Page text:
It may be of interest that Lou Killen's version of Trimdon Grange Explosion was almost certainly the inspiration for Philip Larkin's well-known poem 'The Explosion'. It appears as the last poem in Larkin's final volume of poems, 'High Windows' (1974).
Although Larkin was famously a jazz lover, he did possess the album 'Along the Coaly Tyne' and chose one track from it, 'Dollia', sung by Lou Killen, as one of his Desert Island Discs in 1976. So he would certainly have heard and probably remembered Killen's singing of Trimdon Grange Explosion when he came to write his poem in 1970. Of course, Larkin's images depict the tragic event in his own way, but reflect some of the sentiments expressed in the song, e.g. 'The dead go on before us ... we shall meet them face to face'.
The Explosion, by Philip Larkin
On the day of the explosion
Shadows pointed towards the pithead:
In the sun the slagheap slept.
Down the lane came men in pitboots
Coughing oath-edged talk and pipe-smoke,
Shouldering off the freshened silence.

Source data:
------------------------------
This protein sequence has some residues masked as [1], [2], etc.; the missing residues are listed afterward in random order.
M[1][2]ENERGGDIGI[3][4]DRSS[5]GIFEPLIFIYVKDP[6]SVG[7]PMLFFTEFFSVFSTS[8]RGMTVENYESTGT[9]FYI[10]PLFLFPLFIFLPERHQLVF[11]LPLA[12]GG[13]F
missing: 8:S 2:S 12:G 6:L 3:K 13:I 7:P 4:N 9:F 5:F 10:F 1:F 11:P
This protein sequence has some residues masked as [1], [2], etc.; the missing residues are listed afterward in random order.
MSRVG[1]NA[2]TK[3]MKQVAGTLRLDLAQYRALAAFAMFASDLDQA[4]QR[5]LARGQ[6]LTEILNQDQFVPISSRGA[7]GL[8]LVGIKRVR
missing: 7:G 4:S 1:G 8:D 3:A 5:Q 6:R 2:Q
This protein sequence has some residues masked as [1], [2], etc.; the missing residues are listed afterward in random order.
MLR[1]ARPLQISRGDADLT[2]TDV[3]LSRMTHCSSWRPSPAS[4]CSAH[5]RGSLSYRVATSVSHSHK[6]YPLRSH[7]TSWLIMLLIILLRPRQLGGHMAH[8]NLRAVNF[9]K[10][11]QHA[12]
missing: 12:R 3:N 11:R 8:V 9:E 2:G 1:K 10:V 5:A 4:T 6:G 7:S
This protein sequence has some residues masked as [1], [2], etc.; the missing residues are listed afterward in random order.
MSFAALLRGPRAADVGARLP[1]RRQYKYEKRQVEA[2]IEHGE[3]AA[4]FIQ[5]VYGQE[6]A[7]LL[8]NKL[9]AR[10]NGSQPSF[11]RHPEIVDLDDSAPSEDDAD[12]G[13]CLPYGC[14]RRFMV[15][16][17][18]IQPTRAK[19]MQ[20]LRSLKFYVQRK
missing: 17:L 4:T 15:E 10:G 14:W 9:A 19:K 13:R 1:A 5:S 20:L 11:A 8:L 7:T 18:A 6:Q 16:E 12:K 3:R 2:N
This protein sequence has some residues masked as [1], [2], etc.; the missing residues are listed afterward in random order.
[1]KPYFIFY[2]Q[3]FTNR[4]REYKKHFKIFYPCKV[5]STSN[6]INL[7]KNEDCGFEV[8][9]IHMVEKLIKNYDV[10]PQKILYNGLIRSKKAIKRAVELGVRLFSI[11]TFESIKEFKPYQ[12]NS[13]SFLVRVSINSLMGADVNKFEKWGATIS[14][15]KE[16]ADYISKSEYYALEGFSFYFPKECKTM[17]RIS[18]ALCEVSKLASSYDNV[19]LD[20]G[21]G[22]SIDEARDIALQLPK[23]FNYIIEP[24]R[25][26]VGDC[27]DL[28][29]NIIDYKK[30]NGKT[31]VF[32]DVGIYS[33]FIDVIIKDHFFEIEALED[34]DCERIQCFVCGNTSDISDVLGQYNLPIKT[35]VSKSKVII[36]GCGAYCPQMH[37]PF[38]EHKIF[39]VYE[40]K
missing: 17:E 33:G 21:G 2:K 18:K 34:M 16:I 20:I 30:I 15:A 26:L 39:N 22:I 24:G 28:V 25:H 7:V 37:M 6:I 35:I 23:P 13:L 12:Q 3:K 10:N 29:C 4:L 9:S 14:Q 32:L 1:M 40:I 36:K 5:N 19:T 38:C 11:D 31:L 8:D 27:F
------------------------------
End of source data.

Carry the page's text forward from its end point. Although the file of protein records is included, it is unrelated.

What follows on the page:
One chased after rabbits; lost them;
Came back with a nest of lark's eggs;
Showed them; lodged them in the grasses.
So they passed in beards and moleskins,
Fathers, brothers, nicknames, laughter,
Through the tall gates standing open.
At noon, there came a tremor; cows
Stopped chewing for a second; sun,
Scarfed as in a heat-haze, dimmed.
The dead go on before us, they
Are sitting in God's house in comfort,
We shall see them face to face -
Plain as lettering in the chapels
It was said, and for a second
Wives saw men of the explosion
Larger than in life they managed -
Gold as on a coin, or walking
Somehow from the sun towards them,
One showing the eggs unbroken.